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HMRC 'should better support agents'

14 October 2010
Issue: 4277 / Categories: News , Admin , Business , Employees , Income Tax
NAO finds under-declarations resulting from error and failure to take reasonable care

The National Audit Office has found that tax agents help their clients get their tax correct, but, according to a sample of 2004/05 tax returns, self-assessed income tax returns filed by taxpayers represented by agents are more likely to have under-declarations of tax (resulting from error, failure to take reasonable care or evasion) than returns filed by non-represented taxpayers.

A key reason may be that the tax affairs agents deal with are more complex.

However, under-declarations for represented taxpayers represent a much lower proportion of their total tax liability, compared to figures for unrepresented taxpayers, with the average underpayment on tax returns filed by represented taxpayers being £900, i.e. around 15% of total liabilities, while the average for unrepresented taxpayers was £350, approximately 35% to 40% of total liabilities.

However, the NAO suggests that HMRC could increase tax revenues by providing better support to tax agents and by tackling of poorer ones.

Lack of data on individual tax agents currently prevents the department’s taking a tailored approach to its dealings with agents and providing feedback on performance.

With better use of data, HMRC could make more targeted interventions based on risk and achieve greater value for money.

According to the report, HMRC recognise the importance of developing its relationship with tax agents and have taken steps to work more effectively with this group, e.g. with the introduction of a priority telephone line for agents’ queries on self-assessed income tax and PAYE.

The department has also encouraged tax agents to file tax returns online.

Amyas Morse, head of the National Audit Office, said HMRC have:

‘a strategy for working more closely with tax agents but implementation will require a plan detailing how the expected benefits will be achieved. To the extent that there are opportunities to increase tax revenues significantly, it may make sense to incur some short term set-up costs’.

The Chartered Institute of Taxation welcomed the recommendations in the report on how HMRC and tax agents could work together more closely to improve tax systems and services.

However, it is disappointed by the age of the data used (more than five years old) and by the lack of in-depth analysis. Additionally, the report takes no account of over-declarations of tax which can clearly be very significant.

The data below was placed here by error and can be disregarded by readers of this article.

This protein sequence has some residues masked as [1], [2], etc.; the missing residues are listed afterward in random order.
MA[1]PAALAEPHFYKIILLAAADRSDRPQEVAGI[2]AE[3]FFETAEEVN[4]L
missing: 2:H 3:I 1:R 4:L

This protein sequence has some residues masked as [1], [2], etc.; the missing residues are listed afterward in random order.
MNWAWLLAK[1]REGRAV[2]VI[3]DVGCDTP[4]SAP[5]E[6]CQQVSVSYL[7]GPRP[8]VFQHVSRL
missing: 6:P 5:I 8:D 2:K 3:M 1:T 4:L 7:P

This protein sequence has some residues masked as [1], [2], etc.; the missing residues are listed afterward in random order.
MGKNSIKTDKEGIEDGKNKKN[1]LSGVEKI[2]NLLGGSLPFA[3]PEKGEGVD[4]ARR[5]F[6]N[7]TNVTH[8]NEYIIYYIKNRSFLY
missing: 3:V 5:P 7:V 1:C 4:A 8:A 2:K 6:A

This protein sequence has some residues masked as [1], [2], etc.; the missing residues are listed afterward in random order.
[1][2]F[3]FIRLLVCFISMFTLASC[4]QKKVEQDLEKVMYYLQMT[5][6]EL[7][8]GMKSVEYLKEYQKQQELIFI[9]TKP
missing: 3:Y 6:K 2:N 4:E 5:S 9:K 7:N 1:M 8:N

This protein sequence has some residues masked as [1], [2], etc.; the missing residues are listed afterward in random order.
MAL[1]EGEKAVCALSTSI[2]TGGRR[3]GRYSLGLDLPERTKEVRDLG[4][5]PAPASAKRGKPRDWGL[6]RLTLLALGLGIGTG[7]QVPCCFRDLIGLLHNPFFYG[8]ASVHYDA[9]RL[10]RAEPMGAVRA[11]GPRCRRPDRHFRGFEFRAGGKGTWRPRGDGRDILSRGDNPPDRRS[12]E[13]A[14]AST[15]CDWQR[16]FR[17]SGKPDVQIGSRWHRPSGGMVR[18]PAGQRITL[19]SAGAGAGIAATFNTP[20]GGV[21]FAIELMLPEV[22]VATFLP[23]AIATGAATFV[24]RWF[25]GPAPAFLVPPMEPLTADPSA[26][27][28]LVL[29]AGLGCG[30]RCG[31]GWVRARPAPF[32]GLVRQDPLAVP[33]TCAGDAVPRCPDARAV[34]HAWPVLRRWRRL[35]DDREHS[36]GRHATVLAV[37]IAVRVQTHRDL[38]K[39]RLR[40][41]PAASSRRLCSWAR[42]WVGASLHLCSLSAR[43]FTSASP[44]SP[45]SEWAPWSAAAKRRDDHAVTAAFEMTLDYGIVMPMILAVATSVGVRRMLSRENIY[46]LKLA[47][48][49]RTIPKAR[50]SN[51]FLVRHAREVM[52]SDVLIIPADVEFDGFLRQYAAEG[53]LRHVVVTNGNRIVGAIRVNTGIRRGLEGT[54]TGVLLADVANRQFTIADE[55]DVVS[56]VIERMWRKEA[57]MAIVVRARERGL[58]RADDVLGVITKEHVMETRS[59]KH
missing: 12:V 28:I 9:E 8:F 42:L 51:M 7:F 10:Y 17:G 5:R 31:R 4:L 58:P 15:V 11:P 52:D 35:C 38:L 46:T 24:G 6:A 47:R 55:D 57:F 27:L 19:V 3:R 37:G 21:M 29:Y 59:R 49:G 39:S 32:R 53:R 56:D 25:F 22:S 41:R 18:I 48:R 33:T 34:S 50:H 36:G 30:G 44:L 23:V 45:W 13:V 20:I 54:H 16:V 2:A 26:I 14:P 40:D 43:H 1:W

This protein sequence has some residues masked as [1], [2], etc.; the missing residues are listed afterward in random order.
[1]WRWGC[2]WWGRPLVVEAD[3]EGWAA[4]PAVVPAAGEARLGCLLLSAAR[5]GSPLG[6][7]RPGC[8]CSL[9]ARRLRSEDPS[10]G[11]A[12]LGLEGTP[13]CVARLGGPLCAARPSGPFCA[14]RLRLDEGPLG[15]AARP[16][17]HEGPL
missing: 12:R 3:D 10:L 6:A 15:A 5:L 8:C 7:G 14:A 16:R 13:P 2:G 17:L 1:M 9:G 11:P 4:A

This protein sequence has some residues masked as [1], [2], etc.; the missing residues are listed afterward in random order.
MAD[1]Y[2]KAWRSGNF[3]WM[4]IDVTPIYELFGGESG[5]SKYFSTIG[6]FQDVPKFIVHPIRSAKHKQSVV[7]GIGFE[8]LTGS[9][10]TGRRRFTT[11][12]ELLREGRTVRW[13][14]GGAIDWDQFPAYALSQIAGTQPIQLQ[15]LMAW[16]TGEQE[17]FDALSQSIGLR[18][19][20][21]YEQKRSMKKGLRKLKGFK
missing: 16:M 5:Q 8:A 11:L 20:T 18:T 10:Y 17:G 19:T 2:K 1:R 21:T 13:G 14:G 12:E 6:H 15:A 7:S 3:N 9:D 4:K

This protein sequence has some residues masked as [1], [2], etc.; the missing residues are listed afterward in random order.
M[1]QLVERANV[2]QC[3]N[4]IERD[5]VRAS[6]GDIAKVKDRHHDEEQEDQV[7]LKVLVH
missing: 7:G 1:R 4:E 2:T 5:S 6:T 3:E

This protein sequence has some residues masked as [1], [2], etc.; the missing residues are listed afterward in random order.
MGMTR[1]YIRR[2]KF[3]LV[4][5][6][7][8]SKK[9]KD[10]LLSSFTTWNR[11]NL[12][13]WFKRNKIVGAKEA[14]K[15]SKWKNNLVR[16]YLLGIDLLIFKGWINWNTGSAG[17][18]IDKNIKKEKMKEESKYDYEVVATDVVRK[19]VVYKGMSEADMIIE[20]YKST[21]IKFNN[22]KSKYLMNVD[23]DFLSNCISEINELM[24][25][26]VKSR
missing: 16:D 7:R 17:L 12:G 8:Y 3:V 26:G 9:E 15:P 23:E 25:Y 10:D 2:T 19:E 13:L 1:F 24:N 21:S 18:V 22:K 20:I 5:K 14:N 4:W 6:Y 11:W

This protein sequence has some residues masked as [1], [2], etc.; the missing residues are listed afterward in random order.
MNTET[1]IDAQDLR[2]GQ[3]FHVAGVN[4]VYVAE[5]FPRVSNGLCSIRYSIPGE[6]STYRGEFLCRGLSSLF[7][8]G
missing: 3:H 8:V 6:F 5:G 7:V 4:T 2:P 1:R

‘We see this as a missed opportunity’, said Anthony Thomas, CIOT deputy president.

‘It would have been really useful to have had proper analysis of who are making these errors and why. We have been working with HMRC for many years on these issues; it is unfortunate that the report does not reflect this. Nor does it look at HMRC's own error rate.’

He welcomed the acknowledgement in the report that ‘were it not for the work of good agents in ensuring clients get their tax right, the level of under-declarations could be significantly larger’.

He went to say:

‘tax agents save the Government money both by helping their clients get their tax bills right and by taking on tasks that would otherwise fall to HMRC’.

Frank Haskew, head of the ICAEW Tax Faculty, while welcoming many of the recommendations in the NAO report, said the faculty was:

‘disappointed that the report contains a number of more controversial conclusions based on a survey of the work performed by tax agents which we do not think is sufficiently detailed to justify those conclusions.

The data appears to suggest that tax returns where an agent was engaged are more likely to have underdeclared tax than those where an agent wasn’t engaged, but we do not think that this compares like with like’.

He concluded:

‘the survey appears to compare chalk and cheese and we think the NAO report is a missed opportunity.

This is disappointing given the considerable concerns about HMRC’s own service standards and the continuing discussions between HMRC and the tax profession to improve standards and relationships.

With HMRC under immense pressure to do more with less and the Comprehensive Spending Review due on 20 October, the timing of this report is unfortunate’.

Issue: 4277 / Categories: News , Admin , Business , Employees , Income Tax
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